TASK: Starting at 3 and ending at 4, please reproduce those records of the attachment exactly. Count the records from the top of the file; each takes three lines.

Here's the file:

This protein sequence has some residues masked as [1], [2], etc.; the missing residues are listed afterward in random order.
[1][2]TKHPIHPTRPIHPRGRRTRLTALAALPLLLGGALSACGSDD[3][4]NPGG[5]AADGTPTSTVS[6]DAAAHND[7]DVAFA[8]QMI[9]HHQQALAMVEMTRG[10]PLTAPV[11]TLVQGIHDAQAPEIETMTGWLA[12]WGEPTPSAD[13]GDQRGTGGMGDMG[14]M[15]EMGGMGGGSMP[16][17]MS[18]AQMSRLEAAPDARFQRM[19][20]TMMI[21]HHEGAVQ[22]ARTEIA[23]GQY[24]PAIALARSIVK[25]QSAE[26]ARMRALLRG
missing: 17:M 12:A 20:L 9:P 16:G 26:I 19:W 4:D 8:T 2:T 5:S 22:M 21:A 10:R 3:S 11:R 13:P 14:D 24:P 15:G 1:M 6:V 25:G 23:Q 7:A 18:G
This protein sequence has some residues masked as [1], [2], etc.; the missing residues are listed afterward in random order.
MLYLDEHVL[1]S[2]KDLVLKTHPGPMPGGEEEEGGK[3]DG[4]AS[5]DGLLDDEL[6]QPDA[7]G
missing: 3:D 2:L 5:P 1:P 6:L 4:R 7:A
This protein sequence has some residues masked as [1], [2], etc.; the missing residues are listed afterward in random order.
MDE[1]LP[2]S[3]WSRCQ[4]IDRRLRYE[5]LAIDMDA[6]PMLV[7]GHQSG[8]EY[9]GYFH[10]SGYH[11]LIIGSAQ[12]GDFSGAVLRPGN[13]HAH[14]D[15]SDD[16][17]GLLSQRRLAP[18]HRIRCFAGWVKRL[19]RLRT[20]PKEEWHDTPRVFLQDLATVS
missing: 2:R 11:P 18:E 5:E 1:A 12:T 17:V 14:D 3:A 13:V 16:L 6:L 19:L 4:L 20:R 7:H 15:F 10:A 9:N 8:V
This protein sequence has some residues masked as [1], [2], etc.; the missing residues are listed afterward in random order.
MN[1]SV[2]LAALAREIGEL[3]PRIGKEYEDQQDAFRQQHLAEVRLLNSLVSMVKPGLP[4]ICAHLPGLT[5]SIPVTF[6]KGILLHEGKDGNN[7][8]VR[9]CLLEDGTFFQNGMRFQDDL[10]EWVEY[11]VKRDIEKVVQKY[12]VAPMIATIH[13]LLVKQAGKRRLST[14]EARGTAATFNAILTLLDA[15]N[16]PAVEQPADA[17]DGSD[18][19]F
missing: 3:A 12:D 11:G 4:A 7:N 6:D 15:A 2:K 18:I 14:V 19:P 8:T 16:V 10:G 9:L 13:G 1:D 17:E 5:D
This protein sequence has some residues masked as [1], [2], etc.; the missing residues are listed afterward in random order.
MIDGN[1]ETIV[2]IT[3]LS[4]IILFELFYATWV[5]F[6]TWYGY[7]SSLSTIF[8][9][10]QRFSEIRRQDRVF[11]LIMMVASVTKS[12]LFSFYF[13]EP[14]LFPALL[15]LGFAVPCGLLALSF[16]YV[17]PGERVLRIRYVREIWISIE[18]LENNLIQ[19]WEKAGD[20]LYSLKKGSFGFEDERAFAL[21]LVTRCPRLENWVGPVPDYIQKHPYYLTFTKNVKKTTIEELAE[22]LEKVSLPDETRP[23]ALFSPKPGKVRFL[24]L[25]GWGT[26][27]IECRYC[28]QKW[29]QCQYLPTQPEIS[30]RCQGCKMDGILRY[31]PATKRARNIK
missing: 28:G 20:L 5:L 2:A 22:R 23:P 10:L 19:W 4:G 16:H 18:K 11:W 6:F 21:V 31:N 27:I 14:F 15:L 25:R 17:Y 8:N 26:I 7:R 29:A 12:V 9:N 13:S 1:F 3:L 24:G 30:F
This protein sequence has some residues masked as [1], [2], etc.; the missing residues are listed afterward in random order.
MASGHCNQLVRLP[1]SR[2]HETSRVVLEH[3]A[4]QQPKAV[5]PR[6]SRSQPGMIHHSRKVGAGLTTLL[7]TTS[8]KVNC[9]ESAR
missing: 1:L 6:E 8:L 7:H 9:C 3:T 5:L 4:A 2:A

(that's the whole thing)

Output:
This protein sequence has some residues masked as [1], [2], etc.; the missing residues are listed afterward in random order.
MDE[1]LP[2]S[3]WSRCQ[4]IDRRLRYE[5]LAIDMDA[6]PMLV[7]GHQSG[8]EY[9]GYFH[10]SGYH[11]LIIGSAQ[12]GDFSGAVLRPGN[13]HAH[14]D[15]SDD[16][17]GLLSQRRLAP[18]HRIRCFAGWVKRL[19]RLRT[20]PKEEWHDTPRVFLQDLATVS
missing: 2:R 11:P 18:E 5:E 1:A 12:T 17:V 14:D 3:A 13:V 16:L 6:L 19:L 4:L 20:R 7:H 15:F 10:A 9:N 8:V
This protein sequence has some residues masked as [1], [2], etc.; the missing residues are listed afterward in random order.
MN[1]SV[2]LAALAREIGEL[3]PRIGKEYEDQQDAFRQQHLAEVRLLNSLVSMVKPGLP[4]ICAHLPGLT[5]SIPVTF[6]KGILLHEGKDGNN[7][8]VR[9]CLLEDGTFFQNGMRFQDDL[10]EWVEY[11]VKRDIEKVVQKY[12]VAPMIATIH[13]LLVKQAGKRRLST[14]EARGTAATFNAILTLLDA[15]N[16]PAVEQPADA[17]DGSD[18][19]F
missing: 3:A 12:D 11:G 4:A 7:N 6:D 15:A 2:K 18:I 14:V 19:P 8:T 16:V 10:G 9:L 13:G 1:D 17:E 5:D